Australian gov't to bolster entrepreneurship
Employee Share Schemes give employees a financial share of the company's potential success. As such, they help start-up companies to attract and retain high-quality staff.
"As a starting point, the government will reverse the changes made in 2009 to the taxing point for options," a joint statement from the Prime Minister's office said.
"This change will apply to all companies and will mean that discounted options are generally taxed when they are exercised (converted to shares), rather than when the employee receives the options."
"Further, the government will allow Employee Share Scheme options or shares that are provided at a small discount by eligible start-up companies to not be subject to up-front taxation, so long as the shares or options are held by the employee for at least three years."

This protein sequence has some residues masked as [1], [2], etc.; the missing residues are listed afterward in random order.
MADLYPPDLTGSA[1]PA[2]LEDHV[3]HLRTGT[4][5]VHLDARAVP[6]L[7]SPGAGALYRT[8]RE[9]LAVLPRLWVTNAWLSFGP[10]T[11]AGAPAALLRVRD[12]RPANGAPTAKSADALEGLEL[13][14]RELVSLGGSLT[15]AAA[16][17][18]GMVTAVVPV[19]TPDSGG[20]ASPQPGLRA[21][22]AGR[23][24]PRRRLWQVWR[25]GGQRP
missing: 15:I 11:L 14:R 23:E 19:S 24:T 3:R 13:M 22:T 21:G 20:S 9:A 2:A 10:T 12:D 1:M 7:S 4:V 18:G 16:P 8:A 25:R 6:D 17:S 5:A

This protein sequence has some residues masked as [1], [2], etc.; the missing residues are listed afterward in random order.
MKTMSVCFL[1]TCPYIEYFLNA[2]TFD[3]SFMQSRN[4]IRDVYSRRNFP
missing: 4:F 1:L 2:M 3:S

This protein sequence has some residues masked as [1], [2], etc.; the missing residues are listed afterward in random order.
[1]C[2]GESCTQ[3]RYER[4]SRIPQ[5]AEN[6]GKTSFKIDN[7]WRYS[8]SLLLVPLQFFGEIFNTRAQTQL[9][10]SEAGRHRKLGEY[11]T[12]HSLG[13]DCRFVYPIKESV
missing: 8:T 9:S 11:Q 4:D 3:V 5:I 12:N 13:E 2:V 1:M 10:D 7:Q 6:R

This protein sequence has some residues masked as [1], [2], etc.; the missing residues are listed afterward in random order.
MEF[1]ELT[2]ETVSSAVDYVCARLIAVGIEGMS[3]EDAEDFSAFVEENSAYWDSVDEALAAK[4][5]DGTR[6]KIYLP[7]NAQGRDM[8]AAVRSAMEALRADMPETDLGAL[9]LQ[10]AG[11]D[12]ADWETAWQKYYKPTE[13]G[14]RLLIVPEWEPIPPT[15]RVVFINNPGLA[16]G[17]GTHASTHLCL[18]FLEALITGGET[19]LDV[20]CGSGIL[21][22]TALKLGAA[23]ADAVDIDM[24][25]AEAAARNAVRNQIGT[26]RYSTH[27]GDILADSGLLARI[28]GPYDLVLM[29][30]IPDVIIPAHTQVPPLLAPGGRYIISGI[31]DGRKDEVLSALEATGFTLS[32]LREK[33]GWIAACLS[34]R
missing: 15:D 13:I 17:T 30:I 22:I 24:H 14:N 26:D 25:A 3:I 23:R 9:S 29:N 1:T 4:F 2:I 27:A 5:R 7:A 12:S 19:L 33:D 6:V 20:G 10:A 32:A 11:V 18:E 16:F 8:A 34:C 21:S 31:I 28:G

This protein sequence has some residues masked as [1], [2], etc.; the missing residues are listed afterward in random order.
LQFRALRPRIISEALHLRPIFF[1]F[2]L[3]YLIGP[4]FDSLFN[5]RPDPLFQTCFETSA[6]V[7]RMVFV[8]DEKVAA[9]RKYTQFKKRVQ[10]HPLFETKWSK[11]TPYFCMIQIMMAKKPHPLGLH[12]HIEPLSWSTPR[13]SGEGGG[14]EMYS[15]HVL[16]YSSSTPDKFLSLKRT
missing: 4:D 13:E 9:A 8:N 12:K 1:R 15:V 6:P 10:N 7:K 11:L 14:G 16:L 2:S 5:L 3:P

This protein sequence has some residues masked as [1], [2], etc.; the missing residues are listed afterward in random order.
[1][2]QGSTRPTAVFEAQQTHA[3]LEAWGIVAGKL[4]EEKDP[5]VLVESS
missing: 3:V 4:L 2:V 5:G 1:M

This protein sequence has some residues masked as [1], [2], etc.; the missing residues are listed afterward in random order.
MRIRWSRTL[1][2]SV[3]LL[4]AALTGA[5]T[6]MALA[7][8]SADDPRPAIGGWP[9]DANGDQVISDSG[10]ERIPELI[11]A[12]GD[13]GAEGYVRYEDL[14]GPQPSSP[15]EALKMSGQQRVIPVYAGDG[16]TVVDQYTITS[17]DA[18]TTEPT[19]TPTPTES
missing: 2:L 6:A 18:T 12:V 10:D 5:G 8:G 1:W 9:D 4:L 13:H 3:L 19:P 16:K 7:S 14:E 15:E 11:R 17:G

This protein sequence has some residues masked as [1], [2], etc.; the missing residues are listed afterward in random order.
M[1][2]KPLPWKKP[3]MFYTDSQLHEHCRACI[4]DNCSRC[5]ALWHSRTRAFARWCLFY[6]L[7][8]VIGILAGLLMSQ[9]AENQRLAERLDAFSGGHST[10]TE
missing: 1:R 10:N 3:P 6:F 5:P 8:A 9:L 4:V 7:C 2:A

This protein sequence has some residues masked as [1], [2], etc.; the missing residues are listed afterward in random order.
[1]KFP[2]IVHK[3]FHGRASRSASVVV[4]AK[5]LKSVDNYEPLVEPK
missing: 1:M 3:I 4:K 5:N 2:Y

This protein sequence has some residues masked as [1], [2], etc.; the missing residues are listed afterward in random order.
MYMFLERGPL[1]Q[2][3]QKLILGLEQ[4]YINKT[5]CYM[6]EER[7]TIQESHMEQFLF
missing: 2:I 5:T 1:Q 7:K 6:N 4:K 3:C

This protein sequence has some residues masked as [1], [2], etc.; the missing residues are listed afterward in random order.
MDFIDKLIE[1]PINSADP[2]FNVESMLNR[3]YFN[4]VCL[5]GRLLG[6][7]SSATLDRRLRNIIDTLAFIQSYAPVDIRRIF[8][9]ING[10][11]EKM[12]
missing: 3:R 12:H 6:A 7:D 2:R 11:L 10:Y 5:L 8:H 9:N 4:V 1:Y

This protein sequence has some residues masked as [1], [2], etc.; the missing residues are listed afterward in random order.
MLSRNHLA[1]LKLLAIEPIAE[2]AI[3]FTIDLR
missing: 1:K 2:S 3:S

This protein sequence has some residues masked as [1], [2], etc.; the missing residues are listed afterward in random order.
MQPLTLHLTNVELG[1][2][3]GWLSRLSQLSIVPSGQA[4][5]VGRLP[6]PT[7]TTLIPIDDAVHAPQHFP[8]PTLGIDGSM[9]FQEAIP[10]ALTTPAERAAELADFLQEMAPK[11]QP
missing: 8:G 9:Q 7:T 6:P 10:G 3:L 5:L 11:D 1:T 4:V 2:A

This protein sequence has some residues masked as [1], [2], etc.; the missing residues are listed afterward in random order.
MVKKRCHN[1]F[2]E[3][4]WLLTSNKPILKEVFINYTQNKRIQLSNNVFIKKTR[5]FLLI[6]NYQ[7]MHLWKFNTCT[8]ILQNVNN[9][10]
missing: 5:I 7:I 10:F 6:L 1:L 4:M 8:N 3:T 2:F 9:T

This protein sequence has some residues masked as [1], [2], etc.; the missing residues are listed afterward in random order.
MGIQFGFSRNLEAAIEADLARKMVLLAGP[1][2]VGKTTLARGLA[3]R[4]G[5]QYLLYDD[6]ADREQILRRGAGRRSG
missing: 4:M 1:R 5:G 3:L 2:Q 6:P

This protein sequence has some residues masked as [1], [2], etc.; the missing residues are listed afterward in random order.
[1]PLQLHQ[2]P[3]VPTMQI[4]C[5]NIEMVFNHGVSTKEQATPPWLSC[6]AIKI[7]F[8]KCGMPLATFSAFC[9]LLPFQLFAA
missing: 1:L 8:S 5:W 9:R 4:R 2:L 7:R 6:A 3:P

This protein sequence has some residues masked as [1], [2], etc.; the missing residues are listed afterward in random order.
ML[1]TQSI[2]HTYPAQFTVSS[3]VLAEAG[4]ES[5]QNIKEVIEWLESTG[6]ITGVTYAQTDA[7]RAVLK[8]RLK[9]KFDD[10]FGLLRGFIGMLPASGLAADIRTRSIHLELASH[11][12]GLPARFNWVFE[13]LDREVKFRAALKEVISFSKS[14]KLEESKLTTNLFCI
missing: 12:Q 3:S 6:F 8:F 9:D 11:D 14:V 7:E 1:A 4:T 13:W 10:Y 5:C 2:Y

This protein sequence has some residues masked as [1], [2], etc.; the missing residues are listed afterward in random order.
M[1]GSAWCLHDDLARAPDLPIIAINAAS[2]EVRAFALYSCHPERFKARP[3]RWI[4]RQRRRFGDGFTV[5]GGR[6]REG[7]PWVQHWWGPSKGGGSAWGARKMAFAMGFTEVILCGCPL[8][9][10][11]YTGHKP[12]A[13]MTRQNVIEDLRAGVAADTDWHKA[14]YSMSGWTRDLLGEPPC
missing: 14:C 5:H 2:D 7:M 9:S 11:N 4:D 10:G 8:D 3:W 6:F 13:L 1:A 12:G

"Options under certain conditions will have taxation deferred until sale. Shares (issued at a small discount) will have that discount exempt from tax."
To be eligible for this concessional treatment, a company will have aggregate turnover of not more than 50 million Australian dollars, be unlisted and be incorporated for less than 10 years.
The statement also said the government would extend the maximum time for tax deferral from seven years to 15 years, in order to give start-ups more time to be competitive and succeed.
"The government will also update the 'safe harbor' valuation tables, which are used by companies to value their options, so they reflect current market conditions," it said. "The integrity provisions introduced in 2009 and the 1,000 AUD up-front tax concession for employees who earn less than 180,000 AUD per year will be retained."
The new legislation is proposed to come into effect on July 1, 2015. ■